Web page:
A layer of iron and other elements deep underground is the evidence scientists have long been looking for to support the giant-impact hypothesis.
Scientists say they have finally found evidence to support the giant-impact hypothesis. The hypothesis suggests that the moon was formed by a massive collision between Earth and a planet about the size of Mars, approximately 4.5 billion years ago. Now, researchers believe that the layer of iron and other elements buried deep inside the Earth also support this explanation.
Researchers from John Hopkins University simulated the giant impact in the lab and showed that the impact occuring billions of years ago not only sent a huge mass of debris into the space that created the moon, but also formed a stratified layer beneath the Earth’s surface. The layer is evident in seismic data.
The giant impact hypothesis has been a widely accepted theory for how the Earth’s moon was formed. But it is extremely difficult to prove because some 4 billion years ago Earth was very different from what we see today. Researchers think there are still some clues hidden in the chemical composition of our planet, which could be used to support the claim.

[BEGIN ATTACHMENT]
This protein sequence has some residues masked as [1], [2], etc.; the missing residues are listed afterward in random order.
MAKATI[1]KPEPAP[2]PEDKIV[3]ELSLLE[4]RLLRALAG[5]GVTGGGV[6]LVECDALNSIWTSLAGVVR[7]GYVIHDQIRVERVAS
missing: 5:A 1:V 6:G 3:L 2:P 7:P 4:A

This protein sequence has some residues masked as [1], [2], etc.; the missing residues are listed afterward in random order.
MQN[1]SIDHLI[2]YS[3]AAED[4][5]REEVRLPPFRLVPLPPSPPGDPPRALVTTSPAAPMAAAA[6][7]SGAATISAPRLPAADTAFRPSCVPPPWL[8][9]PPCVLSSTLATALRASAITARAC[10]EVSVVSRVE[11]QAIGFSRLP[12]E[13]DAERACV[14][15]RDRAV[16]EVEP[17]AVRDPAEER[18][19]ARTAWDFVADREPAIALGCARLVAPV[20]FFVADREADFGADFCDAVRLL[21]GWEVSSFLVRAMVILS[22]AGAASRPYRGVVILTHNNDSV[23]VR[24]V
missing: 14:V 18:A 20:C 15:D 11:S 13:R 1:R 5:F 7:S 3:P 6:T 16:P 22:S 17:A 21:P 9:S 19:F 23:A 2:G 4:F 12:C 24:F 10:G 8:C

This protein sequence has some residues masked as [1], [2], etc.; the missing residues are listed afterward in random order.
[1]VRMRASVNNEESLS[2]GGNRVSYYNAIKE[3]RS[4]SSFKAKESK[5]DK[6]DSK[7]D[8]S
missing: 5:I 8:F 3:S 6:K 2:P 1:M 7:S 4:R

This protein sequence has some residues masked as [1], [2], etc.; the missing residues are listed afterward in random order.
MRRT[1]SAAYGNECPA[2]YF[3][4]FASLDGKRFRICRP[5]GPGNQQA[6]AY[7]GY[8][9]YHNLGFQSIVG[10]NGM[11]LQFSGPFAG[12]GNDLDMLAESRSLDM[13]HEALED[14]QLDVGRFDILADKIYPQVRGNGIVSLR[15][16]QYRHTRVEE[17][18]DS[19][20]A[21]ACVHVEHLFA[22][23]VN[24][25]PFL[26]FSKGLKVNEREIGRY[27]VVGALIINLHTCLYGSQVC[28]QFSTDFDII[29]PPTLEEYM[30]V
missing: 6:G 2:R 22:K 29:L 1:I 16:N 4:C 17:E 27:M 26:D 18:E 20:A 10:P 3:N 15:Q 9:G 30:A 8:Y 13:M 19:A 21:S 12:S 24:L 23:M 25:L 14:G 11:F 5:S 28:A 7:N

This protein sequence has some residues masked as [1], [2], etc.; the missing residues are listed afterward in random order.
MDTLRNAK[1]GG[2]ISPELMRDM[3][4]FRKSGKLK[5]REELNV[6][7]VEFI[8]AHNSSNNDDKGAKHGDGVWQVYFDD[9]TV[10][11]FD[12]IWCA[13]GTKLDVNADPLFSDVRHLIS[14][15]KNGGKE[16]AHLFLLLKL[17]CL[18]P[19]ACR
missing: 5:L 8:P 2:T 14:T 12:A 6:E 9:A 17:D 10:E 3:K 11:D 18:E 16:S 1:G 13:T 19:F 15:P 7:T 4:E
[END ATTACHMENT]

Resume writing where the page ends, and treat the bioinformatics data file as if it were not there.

“Our experiments bring additional evidence in favor of the giant impact hypothesis," said lead author Maylis Landeau. “They demonstrate that the giant impact scenario also explains the stratification inferred by seismology at the top of the present-day Earth’s core. This result ties the present-day structure of Earth’s core to its formation.”
The stratified layer consists of a mix of iron and lighter elements, including oxygen, sulfur and silicon and clearly points to a massive collision between earth and forming planet. The stratification was possibly the result of the turbulence caused by the giant impact. If Earth was not struck by another cosmic body, it should logically have a homogenous composition not the mix of materials in the layers.
“We're saying this stratified layer might be the smoking gun," said co-author Peter Olson. "Its properties are consistent with it being a vestige of that impact."